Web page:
My Regrettable Vegetable Garden
Rural Intelligence, a stylish weekly newsletter about the Berkshires, Connecticut and the Hudson Valley this week featured a story about a garden tour happening today, Saturday benefiting the North Chatham Free Library. The twist is that it’s a vegetable garden tour, not a flower garden tour as these events typically are.
I read the story with some anguish even though all four gardeners are self-taught and apparently maintain their own gardens. That’s no longer a given as the region becomes increasingly swanky.
One of the gardens is experimenting with cover crops and soil additives. Another is working with twenty-three planting beds, sixteen of them raised. A third is a first-year gardener who planted “three sisters heritage seeds to great success.” I’m not sure what heritage seeds are, Three Sisters or otherwise. And the fourth garden has installed an electric fence to control deer.
I shouldn’t jinx my own garden but so far this summer vermin is the least of my problems. The deer have stayed away, content to nosh on my apple and chestnut saplings. The woodchucks have laid low. And the chipmunks are keeping themselves amused around the foundation of the house.
Actually, things have gone reasonably well if your only goal is growing produce. My cherry tomatoes are the gift that keeps on giving. And the full-size tomatoes I planted, heirloom and otherwise, have produced specimens in hues of red, yellow and green – sometimes all three within the same tomato – and so bounteous that a single slice provides the contents for my favorite lunch this time of year: a tomato and Gruyere cheese sandwich.
A word about tomato sandwiches. My family gives me grief because I use supermarket white bread richly slathered with mayo. Either Arnold’s or Pepperidge Farm. I consider these brands a reluctant concession to flavor because my heartfelt belief is that nothing does the trick like Wonder bread. What you’re looking for in the bookends to a tomato sandwich is something that takes a step back, that tells your tomatoes: “We humbly concede you’re the star of this show. Our role is to make you shine, not to show off ourselves.”
I’m not alone in my politically incorrect bread choice. A recent recipe in the Washington Post for a southern tomato sandwich featured what the author described as “squishy” white bread, though nostalgia rather than flavor, or rather the lack of it, motivated his choice. He also went with lavish quantities of mayo, as well as salt and pepper, but left out the cheese. I concede the argument. But as far as I’m concerned Gruyere adds a little complexity without upstaging the tomato – I judiciously shave rather than slice it onto the sandwich.
The problem with my garden isn’t fertility, it’s aesthetics. It looks like hell. There are weeds growing up all over the place. I don’t mean in the planting beds, but that’s only because I weed them occasionally. I mean in the spaces between the beds.
I realize I shouldn’t be so superficial. The problem is that I’ve visited some pretty fine gardens recently. Judging by their weed-free appearance, museum quality fencing with scenic garden gates, crushed stone pathways, and overall Tuscan or is it British loveliness, my firm suspicion is that these destinations aren’t the result of the sweat and tears of the homeowner, as mine is, but a team effort – the team consisting of the lord and/or lady of the manor’s money and a professional part, if not full-time, gardener.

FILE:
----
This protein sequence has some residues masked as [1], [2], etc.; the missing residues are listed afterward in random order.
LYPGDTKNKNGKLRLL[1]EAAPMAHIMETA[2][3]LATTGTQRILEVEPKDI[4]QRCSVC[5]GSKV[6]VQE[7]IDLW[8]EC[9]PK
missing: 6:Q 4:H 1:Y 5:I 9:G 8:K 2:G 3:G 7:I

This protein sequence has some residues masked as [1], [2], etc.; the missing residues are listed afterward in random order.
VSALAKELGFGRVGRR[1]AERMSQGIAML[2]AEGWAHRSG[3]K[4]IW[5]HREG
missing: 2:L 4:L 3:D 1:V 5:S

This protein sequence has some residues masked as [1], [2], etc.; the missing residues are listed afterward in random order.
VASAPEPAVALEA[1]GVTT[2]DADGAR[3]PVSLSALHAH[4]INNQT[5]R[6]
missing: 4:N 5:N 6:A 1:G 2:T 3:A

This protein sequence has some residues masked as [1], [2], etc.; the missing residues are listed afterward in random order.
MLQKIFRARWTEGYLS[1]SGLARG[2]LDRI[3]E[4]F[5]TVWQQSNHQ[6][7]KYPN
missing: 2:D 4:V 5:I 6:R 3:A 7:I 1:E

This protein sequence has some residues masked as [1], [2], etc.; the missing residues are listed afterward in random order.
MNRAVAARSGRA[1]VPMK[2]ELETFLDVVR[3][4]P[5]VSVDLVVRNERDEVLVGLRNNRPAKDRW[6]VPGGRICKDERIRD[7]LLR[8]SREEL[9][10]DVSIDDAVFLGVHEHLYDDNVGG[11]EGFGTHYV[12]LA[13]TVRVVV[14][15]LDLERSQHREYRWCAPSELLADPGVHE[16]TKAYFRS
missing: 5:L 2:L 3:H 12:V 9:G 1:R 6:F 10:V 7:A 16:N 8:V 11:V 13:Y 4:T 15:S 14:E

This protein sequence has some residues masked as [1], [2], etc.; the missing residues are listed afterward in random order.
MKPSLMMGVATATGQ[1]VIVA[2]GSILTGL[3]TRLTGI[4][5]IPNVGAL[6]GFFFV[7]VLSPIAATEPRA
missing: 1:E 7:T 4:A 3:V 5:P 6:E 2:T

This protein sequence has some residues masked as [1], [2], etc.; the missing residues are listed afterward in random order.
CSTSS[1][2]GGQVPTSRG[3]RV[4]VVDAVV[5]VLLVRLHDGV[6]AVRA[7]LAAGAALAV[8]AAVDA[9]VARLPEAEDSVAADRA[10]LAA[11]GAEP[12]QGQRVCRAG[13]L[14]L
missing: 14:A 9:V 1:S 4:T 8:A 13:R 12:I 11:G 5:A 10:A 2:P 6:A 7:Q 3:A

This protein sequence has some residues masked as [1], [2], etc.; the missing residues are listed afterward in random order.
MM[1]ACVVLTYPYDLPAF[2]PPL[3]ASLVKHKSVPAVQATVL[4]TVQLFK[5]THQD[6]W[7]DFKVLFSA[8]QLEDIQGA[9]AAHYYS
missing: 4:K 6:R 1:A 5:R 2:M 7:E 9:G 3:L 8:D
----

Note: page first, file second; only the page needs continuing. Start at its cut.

What makes the enterprise even more annoying – I’m happy to stipulate that I suffer from vegetable garden envy – is that these gardens aren’t the centerpiece of the property. They don’t try to draw attention to themselves, allegedly. It’s as if the land baron would have you believe they’re working gardens, with a premium on sustainability. So what if they’re producing prize-winning tomatoes, eggplant and peppers in a storybook setting.
Last year I put down mulch between my five planting beds. Guess what? Weeds love wood mulch. It doesn’t suffocate them; it nurtures them, offering them a medium to grow unencumbered. This year I tried straw. I should have known that wasn’t going to work. The stuff is lighter than air.
I’m thinking of throwing in the towel and next year laying down gravel. But I doubt that will work either since the weeds have already taken root. By the way, does anyone hate dandelions as much as I do? If the U.S. military is looking for the next weapon of war they might just want to explore dandelions’ demonically possessed root systems.
Perhaps the only true solution is blacktop, tarmac. I’m pretty confident that was the pavement of choice that filled the spaces between the planting beds in one garden whose owner recently gave me a guided tour. But, frankly, I wasn’t paying that close attention because his automatic, timed-release, soil moisture sensitive, computer-monitored watering system was such a wonder to behold.
Don’t get me started on drawing a hose from the house to the garden and then jousting with the mosquitos at dusk only to have your spouse complain, when you return with one of the most glorious tomatoes in the world that the skin is tough. Believe me. It’s not. She just finds it hard to acknowledge that I’m capable of producing such perfection.
Ralph Gardner, Jr. is a journalist who divides his time between New York City and Columbia County. More of his work can be found at ralphgardner.com
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